Taylor left for Crystal Palace and with the Tigers struggling in the relegation zone, Phil Brown took over from Phil Parkinson in October 2006.

The veteran Hull-born Windass was re-signed, joining up with fellow local lad Nick Barmby and his goal against Cardiff helped the East Yorkshire club esape the drop. Windass and Barmby were then pivotal in the Tigers reaching the Championship play-off final the following season.

In their first appearance at Wembley, Hull beat Bristol City 1-0 thanks to a superb first-time volley from Windass. The goal earned them promotion to the top flight for the first time in their history.

Hull got the 2008/09 Premier League season off to a tremendous start, coming from behind to beat Arsenal 2-1 on September 27, perhaps their most famous result in the top flight.

They also won 1-0 at Tottenham on their way to six victories from the opening nine games.

The club were already on the slide, however, when manager Phil Brown produced his famous team talk at the Etihad Stadium. With Hull 4-0 down, Brown humiliated his players by giving them a dressing down on the pitch. They went on to lose 5-1.

"I was walking off the pitch when I spotted Phil heading on to it," Windass told The Yorkshire Post years later, reflecting on the incident.

"I just presumed he was going to make a point to the referee and thought nothing more of it. But then he shouted, 'Over here' and made sure we followed him.

"Even then, I didn't fully realise what was going on, but then he sat us down and started jabbing his finger at us. He clearly wanted a reaction."

The Tigers survived by just a single point, prompting a memorable serenading of the Hull fans by Brown but were relegated the following year, with Iain Dowie overseeing their demise following the departure of Brown.

After financial restructuring, they regained their Premier League status in 2013 season under Steve Bruce.

Hull City reached the final of the 2014 FA Cup and went 2-0 up against Arsenal inside the first 10 minutes courtesy of goals from James Chester and Curtis Davies. However, they eventually lost the match 3-2 after extra time. Nevertheless, the final appearance earned them their first ever European appearance.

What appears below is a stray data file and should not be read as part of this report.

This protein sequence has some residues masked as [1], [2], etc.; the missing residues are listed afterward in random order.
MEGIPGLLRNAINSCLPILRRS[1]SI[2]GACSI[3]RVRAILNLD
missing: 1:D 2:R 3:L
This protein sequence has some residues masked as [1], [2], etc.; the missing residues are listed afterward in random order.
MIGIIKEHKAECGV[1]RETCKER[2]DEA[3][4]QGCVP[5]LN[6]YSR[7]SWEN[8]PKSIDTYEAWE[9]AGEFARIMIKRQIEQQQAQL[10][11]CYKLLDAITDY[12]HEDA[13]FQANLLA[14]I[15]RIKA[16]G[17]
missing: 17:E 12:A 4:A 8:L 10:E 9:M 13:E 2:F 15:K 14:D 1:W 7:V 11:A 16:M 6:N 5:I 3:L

The Tigers were relegated at the end of the 2014/15 season but returned to the Premier League in 2016.

In 2016/17, they suffered immediate relegation and Hull's decline continued as they were relegated to League One in 2020.

However, they managed to bounce straight back up to the Championship, under boss Grant McCann, winning the title to secure their first piece of silverware since 1966.

McCann lost his job in January 2022 as new owner Acun Ilicali completed his club takeover and named former Rangers striker and Georgian international Shota Arveladze as the new manager.

Arveladze managed to keep Hull in the Championship, but was sacked just ten games into the 2022/23 season after four consecutive defeats.

Former Hull defender Liam Rosenior, whose only previous managerial experience came as Derby's interim manager for three months, replaced Arveladze in early November.

Hull City's fanbase

Hull City's home ground, the MKM Stadium, has a capacity of 25,586.

Hull City rivalries

Hull City supporters consider their main rivals to be fellow Yorkshire club Leeds United but also have rivalries with Sheffield United and, more recently, Sheffield Wednesday.

Hull City's finances

Turkish media tycoon Acun Ilicali is the owner of Hull City having acquired the club in 2022 from Egyptian Assem Allam.

Ilicali has been dubbed 'the Turkish Simon Cowell'.